A month after Sessions was fired, polls still suggest people want the Mueller probe protected

President Donald Trump

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President Donald Trump
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Jabin Botsford/The Washington Post via Getty Images

  • A new INSIDER poll shows most Americans say a law protecting Robert Mueller and the special counsel is important.
  • Support for passing a Mueller protection bill drastically changes by political affiliation.
  • The survey results come one month after President Trump ousted Attorney General Jeff Sessions.

A little more than a month after Jeff Sessions resigned from his post as attorney general at President Donald Trump’s request, most Americans say a law protecting the special counsel’s investigation into Russian interference in the 2016 election is necessary.

In a new national survey of Americans conducted by INSIDER, 35% of respondents said a law protecting FBI Director Robert Mueller and his team of investigators is “extremely important,” 18% said “very important,” and 21% said “somewhat important.”

In contrast, 10% said a law, which multiple lawmakers have already crafted, would be “not so important” and 16% responded “not at all important.”

Read more: Senate Republicans on Trump’s tirade against Mueller: ¯_(ツ)_/¯

The “extremely important” desire for a law to protect Mueller from some sort of scenario in which Trump tries to fire him or dismantle the special counsel is a much higher priority among respondents who identified as liberal – steadily increasing among those who are “slightly,” “moderately,” and “very” liberal.

On the other end of the spectrum, 52% of those identifying as “very conservative” described the Mueller protection efforts as “not at all important.”

The survey was conducted December 15 and 16 from 1,164 respondents.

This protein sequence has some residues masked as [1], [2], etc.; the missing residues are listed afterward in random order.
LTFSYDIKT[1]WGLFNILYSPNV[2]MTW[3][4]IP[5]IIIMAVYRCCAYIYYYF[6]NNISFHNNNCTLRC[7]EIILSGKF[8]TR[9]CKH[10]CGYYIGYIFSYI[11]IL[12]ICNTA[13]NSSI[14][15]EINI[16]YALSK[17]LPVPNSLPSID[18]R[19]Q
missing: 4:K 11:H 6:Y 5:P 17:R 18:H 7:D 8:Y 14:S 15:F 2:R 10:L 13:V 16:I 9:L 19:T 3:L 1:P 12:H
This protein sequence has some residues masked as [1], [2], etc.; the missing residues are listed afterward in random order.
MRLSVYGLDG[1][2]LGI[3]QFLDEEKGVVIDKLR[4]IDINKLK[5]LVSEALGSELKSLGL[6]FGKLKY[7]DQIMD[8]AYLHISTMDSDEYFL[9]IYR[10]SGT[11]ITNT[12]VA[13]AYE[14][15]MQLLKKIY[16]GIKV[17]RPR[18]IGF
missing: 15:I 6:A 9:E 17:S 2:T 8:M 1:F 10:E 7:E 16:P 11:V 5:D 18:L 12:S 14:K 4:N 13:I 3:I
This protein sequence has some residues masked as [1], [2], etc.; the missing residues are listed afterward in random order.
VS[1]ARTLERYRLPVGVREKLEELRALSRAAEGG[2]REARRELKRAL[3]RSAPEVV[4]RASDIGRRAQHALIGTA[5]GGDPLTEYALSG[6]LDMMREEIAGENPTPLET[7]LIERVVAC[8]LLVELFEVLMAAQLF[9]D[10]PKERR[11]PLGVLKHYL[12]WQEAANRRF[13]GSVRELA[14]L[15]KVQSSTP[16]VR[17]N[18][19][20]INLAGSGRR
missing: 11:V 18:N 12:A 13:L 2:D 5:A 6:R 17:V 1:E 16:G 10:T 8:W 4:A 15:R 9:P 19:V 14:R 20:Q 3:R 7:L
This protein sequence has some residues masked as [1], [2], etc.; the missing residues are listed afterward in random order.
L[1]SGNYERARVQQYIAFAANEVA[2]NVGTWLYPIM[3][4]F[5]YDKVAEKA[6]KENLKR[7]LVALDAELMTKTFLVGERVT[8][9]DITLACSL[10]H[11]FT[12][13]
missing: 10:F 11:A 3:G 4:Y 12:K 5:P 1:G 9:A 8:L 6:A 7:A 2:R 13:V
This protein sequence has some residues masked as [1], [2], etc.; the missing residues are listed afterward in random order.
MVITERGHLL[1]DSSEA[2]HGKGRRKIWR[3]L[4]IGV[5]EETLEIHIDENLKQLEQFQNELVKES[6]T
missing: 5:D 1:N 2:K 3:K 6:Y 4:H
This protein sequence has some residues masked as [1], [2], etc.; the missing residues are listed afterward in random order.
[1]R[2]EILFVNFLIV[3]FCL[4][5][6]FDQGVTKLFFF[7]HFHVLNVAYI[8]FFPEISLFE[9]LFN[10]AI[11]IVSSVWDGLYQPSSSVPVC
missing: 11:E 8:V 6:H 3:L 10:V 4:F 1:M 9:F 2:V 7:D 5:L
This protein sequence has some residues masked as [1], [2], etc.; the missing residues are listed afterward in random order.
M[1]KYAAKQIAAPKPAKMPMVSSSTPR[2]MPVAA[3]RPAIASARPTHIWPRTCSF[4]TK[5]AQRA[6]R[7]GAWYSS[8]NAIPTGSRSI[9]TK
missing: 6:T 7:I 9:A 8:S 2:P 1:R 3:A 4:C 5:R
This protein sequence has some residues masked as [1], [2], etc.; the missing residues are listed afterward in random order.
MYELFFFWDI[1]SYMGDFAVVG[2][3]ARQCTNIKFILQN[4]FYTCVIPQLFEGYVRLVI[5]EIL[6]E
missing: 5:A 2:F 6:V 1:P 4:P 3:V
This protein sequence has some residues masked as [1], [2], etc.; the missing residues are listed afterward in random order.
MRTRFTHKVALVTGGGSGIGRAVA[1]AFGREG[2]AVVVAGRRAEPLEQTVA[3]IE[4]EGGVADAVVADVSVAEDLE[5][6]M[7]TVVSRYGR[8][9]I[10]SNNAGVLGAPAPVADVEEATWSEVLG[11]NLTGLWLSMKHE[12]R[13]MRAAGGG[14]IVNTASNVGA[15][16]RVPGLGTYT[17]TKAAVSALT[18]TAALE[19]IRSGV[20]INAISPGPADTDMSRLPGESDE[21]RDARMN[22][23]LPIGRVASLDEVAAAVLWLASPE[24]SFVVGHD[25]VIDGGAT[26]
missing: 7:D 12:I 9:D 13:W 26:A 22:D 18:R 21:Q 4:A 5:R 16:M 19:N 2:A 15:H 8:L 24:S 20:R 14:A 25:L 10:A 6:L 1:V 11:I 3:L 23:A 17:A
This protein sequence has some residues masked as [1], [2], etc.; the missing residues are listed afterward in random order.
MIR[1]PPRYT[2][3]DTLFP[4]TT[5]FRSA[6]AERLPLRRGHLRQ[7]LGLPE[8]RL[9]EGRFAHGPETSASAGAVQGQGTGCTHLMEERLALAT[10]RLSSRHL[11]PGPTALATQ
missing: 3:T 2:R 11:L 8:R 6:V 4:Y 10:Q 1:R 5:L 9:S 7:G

The polling shows a different mood among Americans than that of members of Congress, who have largely avoided addressing the desire from Democrats and a handful of Senate Republicans who have sought to put barriers in place to protect the special counsel.

Shortly after Sessions departed the administration in November, retiring Arizona Sen. Jeff Flake, a Republican, threatened to block confirmation of any judicial nominees in committee unless Senate Majority Leader Mitch McConnell brought the Special Counsel Protection Act to the floor for a vote.

So far, Flake has made good on his promise, but he will be replaced in January. And while Democrats will have taken back the majority in the House in the new year, Senate Republican leaders still seem unmotivated to move forward with any bill aimed at protecting Mueller.

SurveyMonkey Audience polls from a national sample balanced by census data of age and gender. Respondents are incentivized to complete surveys through charitable contributions. Generally speaking, digital polling tends to skew toward people with access to the internet. SurveyMonkey Audience doesn’t try to weight its sample based on race or income. Total 1,136 respondents, margin of error plus or minus 2.97 percentage points with 95% confidence level.